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Yasutani Hakuun promoted Japanese militarism (as well as anti-semitism) during the Second World War, and went on the record saying that Japan had to smash the US “for the peace of Asia.” After the war, he went on several speaking tours in the United States.

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Kaiten Nukariya’s Zen: The Religion of the Samurai helped popularize the idea of a link between Zen, the samurai class, and warfare.

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Sugimoto Goro, the posterboy of the Zen office.

Zen-at-War

Buddhist monks practice military drill in the 1930s under the gaze of an army officer. By the 1930s, Buddhism had effectively been militarized to support Japan’s wars abroad.

Episode 52 – Nichiren

This week, we’re going to be talking about one of Japan’s most famous religious movements: Nichiren Buddhism, devoted to the veneration of the text know as the Lotus Sutra. We’ll discuss the life and education of Nichiren, as well as the legacy his teachings have for Japan and the world.

Listen to the episode here.

Sources

Sansom, George. A History of Japan to 1334.

Totman, Conrad. A History of Japan.

Images 

A roughly contemporary portrait of Nichiren late in life. Courtesy of the Wikimedia Foundation.

A roughly contemporary portrait of Nichiren late in life. Courtesy of the Wikimedia Foundation.

A portable shrine from China; the image depicted is Sakyamuni Buddha (the Budda) preaching the Lotus Sutra before his death. Courtesy of the Wikimedia Foundation.

A portable shrine from China; the image depicted is Sakyamuni Buddha (the Budda) preaching the Lotus Sutra before his death. Courtesy of the Wikimedia Foundation.

A copy of the Lotus Sutra. This version is from 13th century Goryeo Korea, but like all important texts of the time it is written in Classical Chinese; thus an educated Japanese would have been able to read it as well. Courtesy of the Wikimedia Foundation.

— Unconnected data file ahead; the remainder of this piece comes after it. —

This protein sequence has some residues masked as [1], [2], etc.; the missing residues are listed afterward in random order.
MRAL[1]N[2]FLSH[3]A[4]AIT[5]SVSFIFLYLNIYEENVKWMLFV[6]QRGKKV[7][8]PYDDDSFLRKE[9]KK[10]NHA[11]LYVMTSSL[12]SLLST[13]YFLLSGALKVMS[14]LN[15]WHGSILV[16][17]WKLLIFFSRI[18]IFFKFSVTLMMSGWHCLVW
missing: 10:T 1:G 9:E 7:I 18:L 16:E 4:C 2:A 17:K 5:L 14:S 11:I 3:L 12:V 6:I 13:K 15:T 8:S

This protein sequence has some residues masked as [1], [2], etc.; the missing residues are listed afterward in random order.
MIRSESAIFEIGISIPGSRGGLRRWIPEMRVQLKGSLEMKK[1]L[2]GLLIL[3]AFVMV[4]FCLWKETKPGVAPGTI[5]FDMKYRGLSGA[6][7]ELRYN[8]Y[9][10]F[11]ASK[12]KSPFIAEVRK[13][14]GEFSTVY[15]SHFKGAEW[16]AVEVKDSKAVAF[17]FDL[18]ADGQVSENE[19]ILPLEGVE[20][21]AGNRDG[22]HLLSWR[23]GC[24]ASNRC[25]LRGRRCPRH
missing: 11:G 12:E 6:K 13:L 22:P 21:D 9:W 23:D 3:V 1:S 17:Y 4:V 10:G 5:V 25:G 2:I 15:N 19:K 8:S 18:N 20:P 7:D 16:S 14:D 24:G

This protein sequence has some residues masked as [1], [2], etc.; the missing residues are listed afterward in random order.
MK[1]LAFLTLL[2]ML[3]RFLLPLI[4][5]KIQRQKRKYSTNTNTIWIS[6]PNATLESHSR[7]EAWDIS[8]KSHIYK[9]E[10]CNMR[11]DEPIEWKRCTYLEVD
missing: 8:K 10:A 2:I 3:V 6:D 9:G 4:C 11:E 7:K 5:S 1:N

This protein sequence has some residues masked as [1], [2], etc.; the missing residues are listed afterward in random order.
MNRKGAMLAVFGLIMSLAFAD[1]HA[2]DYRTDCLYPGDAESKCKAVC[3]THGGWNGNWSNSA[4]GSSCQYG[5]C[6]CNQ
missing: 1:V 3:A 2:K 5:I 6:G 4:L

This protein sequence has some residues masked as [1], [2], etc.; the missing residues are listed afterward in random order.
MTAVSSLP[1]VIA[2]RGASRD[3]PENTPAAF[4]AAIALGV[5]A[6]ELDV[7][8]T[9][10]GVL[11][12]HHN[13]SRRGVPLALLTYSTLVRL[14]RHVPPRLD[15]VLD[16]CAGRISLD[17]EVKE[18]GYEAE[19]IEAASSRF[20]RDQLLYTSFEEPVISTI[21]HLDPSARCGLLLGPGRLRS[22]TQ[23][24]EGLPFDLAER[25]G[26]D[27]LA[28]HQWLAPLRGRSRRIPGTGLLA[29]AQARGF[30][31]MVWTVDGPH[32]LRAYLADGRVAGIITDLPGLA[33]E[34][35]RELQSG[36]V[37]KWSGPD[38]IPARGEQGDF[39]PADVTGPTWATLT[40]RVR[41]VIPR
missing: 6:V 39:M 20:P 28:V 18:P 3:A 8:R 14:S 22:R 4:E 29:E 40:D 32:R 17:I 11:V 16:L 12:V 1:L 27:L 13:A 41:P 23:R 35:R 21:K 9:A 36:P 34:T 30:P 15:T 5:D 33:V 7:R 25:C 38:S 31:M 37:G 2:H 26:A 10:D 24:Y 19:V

A copy of the Lotus Sutra. This version is from 13th century Goryeo Korea, but like all important texts of the time it is written in Classical Chinese; thus an educated Japanese would have been able to read it as well. Courtesy of the Wikimedia Foundation.

A fragment of the original text of the Rissho Ankokuron (The Treatise on Securing the Realm by Promoting Virtue). Courtesy of the Wikimedia Foundation.

A fragment of the original text of the Rissho Ankokuron (The Treatise on Securing the Realm by Promoting Virtue). Courtesy of the Wikimedia Foundation.

Nichiren's first exile in 1261. The collapsed figure on the shore is Nichiro, one of his disciples, who attempted to join his master in exile but was forbidden by Nichiren to do so. Courtesy of the Wikimedia Foundation.

Nichiren’s first exile in 1261. The collapsed figure on the shore is Nichiro, one of his disciples, who attempted to join his master in exile but was forbidden by Nichiren to do so. Courtesy of the Wikimedia Foundation.

Artists rendering of the bright flash of light saving Nichiren at the execution grounds. Courtesy of Nichiren Shoshu Myoshinji Temple.

Artists rendering of the bright flash of light saving Nichiren at the execution grounds. Courtesy of Nichiren Shoshu Myoshinji Temple.

A Gohonzon in the Nichiren-shu style. The central line of text is the "Namu Myoho Renge Kyo" chant.

A Gohonzon in the Nichiren-shu style. The central line of text is the “Namu Myoho Renge Kyo” chant.